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Aluminium flashing - Forno Bravo Forum: The Wood-Fired Oven Community

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Photo Galleries are back! Instructions below.

Dear forum users,
Thank you for your patience with the Photo galleries. We've got your galleries online!
We have finished writing a custom script to migrate the PhotoPlog to vBulletin5’s albums.

Unfortunately V-Bulletin killed the "Photoplogs" in their software upgrade which was unforeseen and we're the first development group to have written a script for getting the galleries back... that said, it took some time to reverse engineer the code and get the albums to move over seamlessly!

Forum users will be able to access their “PhotoPlog” images through their user profile page by clicking on the “Media” tab.
They will also be able to browse other albums by going to the albums page. (On the forum site, there is a link in the black bar beside “Forums” to the albums.)

In order for users to create an album please follow the steps below.
1) Go to user profile page and click “Media”
2) Click Add Photos
3) Enter Photo Gallery Title in the first field
4) Click Upload or Select from Photo Album to add photos
5) Click Post
6) Once posted, the album will be created as a “Topic” on the albums page for the public to see. The topic title will be the “Photo Gallery Title” they created before uploading their photos.


To create this migration path we used vBulletin5’s default album structure. Unfortunately, it won’t work like the “PhotoPlog” but is an album/gallery component on the forum now.
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Aluminium flashing

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  • Aluminium flashing

    Hi everybody
    I have a question about the layer of aluminium flashing. I'm not sure where to find this and how thick it should be. I have aluminium , but it's quite thick (about 2 mm) and I'm not sure if everything will stay in place that way once its heating up.
    Thx for any advice on this
    Jan

  • #2
    flashing

    Aluminum flashing is a roofing material, and will be found in a building supply store near the shingles and roofing material. It is sold in rolls, in various widths, and is about about .032" or .7mm thick. It's soft and easy to bend, and is used to waterproof joints between the house or chimney and the roof.

    There is no reason why you couldn't use any thickness of aluminum, including the .080" or 2mm that you have found. If you have to buy it, though, it would be a lot more expensive and hard to work with than flashing, which you can easily cut with tinsnips.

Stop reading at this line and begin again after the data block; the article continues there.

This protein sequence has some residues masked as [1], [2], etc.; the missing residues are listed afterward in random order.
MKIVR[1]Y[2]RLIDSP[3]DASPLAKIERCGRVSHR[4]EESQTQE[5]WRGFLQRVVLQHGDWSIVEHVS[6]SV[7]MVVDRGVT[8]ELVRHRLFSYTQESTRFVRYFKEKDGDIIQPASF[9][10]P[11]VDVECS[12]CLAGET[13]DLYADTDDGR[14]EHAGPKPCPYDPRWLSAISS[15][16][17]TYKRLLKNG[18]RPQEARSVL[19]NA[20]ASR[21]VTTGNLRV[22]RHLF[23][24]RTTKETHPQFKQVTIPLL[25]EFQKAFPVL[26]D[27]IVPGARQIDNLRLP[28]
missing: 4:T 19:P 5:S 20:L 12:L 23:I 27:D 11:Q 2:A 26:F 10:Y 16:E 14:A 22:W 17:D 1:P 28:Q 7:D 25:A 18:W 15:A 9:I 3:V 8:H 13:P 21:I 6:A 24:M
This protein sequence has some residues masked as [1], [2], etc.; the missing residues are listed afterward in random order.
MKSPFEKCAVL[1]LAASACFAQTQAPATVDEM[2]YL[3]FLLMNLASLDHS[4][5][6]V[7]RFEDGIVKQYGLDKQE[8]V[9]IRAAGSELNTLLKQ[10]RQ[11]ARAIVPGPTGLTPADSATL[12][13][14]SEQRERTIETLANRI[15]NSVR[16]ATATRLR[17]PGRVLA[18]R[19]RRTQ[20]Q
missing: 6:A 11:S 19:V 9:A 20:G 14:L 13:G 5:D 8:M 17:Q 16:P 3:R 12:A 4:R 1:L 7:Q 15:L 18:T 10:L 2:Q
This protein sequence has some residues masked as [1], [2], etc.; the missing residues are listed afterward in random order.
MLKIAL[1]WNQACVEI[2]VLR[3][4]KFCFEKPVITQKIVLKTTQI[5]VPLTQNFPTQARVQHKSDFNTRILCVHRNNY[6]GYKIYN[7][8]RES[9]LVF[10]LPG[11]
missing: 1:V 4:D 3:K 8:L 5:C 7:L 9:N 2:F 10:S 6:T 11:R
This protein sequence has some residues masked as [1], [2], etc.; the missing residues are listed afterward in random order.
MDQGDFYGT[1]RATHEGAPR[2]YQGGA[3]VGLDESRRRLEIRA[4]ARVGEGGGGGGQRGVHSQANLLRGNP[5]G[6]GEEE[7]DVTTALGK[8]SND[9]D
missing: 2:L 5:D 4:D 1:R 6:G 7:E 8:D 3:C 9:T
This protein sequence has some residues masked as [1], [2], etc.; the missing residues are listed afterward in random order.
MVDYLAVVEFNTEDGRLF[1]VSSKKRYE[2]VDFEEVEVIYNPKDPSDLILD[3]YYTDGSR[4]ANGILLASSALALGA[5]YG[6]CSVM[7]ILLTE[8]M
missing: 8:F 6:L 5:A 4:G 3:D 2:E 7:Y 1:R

David
    My geodesic oven project: part 1, part 2

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    • #3
      I wanted to get the consensus on whether builders think the aluminum flashing is necessary. The idea behind the flashing layer is to create a slip plane between the hearth and the block stand to allow accommodate different rates of expansion and contraction between the two oven elements. I wondered whether experience was showing there is enough heat in the bottom layer of the hearth to make the flashing necessary.

      James
      Pizza Ovens
      Outdoor Fireplaces

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      • #4
        i found this on the web:

        "An average value for the coefficient of thermal expansion of concrete is about 10 millionths per degree Celsius, although values ranging from 6 to 13 millionths per degree Celsius have been observed. This amounts to a length change of 5 mm for 10 m of concrete subjected to a rise or fall of 50°C."

        assuming a 2 meter hearth base this would translate to 1 mm per rise of 50 (C). that said, in an expansion battle between my block wall (with its concrete / rebar reinforced top layer) and my oatmeal cookie consistency vermiculite / concrete hearth base, there's no question who is going to win. i have the flashing but i figure that nothing is slipping; (just the faint murmer of vermiculite being crushed).
        my site for our pompeii and tandoor ovens
        www.killdawabbit.com

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        • #5
          Flashing needed?

          Hi all;

          I mostly followed the Forno Bravo guideleines when I installed my Casa 110- but decided against the flashing. I did the 2 part pour on the hearth floor, using 3" concrete/vermiculite, then 3" concrete. I will take a few temp readings next time I fire, of the hearth layer from below, and on one of the exposed sides of the hearth floor (My oven is not totally closed in yet) to see what temps I am seeing through the layers. My last firing had the dome greater than 932F ( the upper limit of my infrared temp sensor) and the floor at 650F.

          Stanley K.

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